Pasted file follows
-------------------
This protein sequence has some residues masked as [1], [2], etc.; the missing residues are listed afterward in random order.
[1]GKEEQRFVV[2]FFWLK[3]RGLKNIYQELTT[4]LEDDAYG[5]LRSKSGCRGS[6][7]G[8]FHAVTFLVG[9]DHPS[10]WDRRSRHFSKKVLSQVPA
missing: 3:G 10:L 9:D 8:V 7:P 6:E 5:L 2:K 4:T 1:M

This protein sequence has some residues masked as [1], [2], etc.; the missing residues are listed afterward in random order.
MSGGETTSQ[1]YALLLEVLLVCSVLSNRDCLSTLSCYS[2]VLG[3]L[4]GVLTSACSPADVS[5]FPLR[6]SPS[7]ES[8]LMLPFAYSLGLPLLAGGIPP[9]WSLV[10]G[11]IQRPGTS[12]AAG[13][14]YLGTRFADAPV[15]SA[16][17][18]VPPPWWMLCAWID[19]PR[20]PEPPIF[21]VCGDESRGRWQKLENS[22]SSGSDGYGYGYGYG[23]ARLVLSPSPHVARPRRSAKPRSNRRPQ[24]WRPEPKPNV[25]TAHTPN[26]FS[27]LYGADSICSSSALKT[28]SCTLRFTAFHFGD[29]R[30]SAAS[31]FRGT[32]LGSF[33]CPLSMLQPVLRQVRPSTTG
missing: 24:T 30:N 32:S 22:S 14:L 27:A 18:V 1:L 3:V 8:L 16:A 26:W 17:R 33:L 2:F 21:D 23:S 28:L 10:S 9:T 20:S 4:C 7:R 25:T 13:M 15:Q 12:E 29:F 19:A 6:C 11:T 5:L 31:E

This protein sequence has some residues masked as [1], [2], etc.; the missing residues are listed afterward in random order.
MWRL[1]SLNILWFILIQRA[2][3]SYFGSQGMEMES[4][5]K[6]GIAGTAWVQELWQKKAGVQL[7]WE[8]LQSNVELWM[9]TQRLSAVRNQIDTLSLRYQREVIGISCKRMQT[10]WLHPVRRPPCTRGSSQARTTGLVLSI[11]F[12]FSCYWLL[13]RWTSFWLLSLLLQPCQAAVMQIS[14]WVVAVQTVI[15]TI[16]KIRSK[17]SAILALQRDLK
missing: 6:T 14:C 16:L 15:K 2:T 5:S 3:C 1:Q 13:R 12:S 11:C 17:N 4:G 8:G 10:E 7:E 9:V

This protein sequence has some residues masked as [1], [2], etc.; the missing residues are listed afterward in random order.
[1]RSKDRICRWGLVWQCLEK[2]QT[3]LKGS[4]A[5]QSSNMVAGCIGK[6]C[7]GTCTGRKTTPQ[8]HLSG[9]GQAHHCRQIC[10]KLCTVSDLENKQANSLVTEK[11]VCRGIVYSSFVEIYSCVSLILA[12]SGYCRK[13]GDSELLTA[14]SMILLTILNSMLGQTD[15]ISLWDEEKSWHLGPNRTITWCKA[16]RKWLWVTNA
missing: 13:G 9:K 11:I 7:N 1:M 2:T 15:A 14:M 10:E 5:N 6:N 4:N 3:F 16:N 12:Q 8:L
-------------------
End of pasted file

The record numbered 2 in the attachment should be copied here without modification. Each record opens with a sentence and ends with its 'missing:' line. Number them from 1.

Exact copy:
This protein sequence has some residues masked as [1], [2], etc.; the missing residues are listed afterward in random order.
MSGGETTSQ[1]YALLLEVLLVCSVLSNRDCLSTLSCYS[2]VLG[3]L[4]GVLTSACSPADVS[5]FPLR[6]SPS[7]ES[8]LMLPFAYSLGLPLLAGGIPP[9]WSLV[10]G[11]IQRPGTS[12]AAG[13][14]YLGTRFADAPV[15]SA[16][17][18]VPPPWWMLCAWID[19]PR[20]PEPPIF[21]VCGDESRGRWQKLENS[22]SSGSDGYGYGYGYG[23]ARLVLSPSPHVARPRRSAKPRSNRRPQ[24]WRPEPKPNV[25]TAHTPN[26]FS[27]LYGADSICSSSALKT[28]SCTLRFTAFHFGD[29]R[30]SAAS[31]FRGT[32]LGSF[33]CPLSMLQPVLRQVRPSTTG
missing: 24:T 30:N 32:S 22:S 14:L 27:A 18:V 1:L 3:V 8:L 16:A 26:W 17:R 33:L 2:F 21:D 23:S 28:L 10:S 9:T 20:S 4:C 7:R 25:T 13:M 15:Q 12:E 29:F 19:A 6:C 11:T 5:L 31:E